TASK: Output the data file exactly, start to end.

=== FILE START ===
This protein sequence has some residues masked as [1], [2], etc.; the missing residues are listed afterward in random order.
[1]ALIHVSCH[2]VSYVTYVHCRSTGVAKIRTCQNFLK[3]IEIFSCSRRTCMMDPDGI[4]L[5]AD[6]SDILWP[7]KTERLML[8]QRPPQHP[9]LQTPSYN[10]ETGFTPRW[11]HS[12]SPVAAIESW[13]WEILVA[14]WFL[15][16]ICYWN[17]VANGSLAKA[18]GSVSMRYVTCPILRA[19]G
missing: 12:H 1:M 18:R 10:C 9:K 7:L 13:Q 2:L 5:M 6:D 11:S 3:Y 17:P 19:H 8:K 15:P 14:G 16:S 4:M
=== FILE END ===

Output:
This protein sequence has some residues masked as [1], [2], etc.; the missing residues are listed afterward in random order.
[1]ALIHVSCH[2]VSYVTYVHCRSTGVAKIRTCQNFLK[3]IEIFSCSRRTCMMDPDGI[4]L[5]AD[6]SDILWP[7]KTERLML[8]QRPPQHP[9]LQTPSYN[10]ETGFTPRW[11]HS[12]SPVAAIESW[13]WEILVA[14]WFL[15][16]ICYWN[17]VANGSLAKA[18]GSVSMRYVTCPILRA[19]G
missing: 12:H 1:M 18:R 10:C 9:K 7:L 13:Q 2:L 5:M 6:D 11:S 3:Y 17:P 19:H 8:K 15:P 14:G 16:S 4:M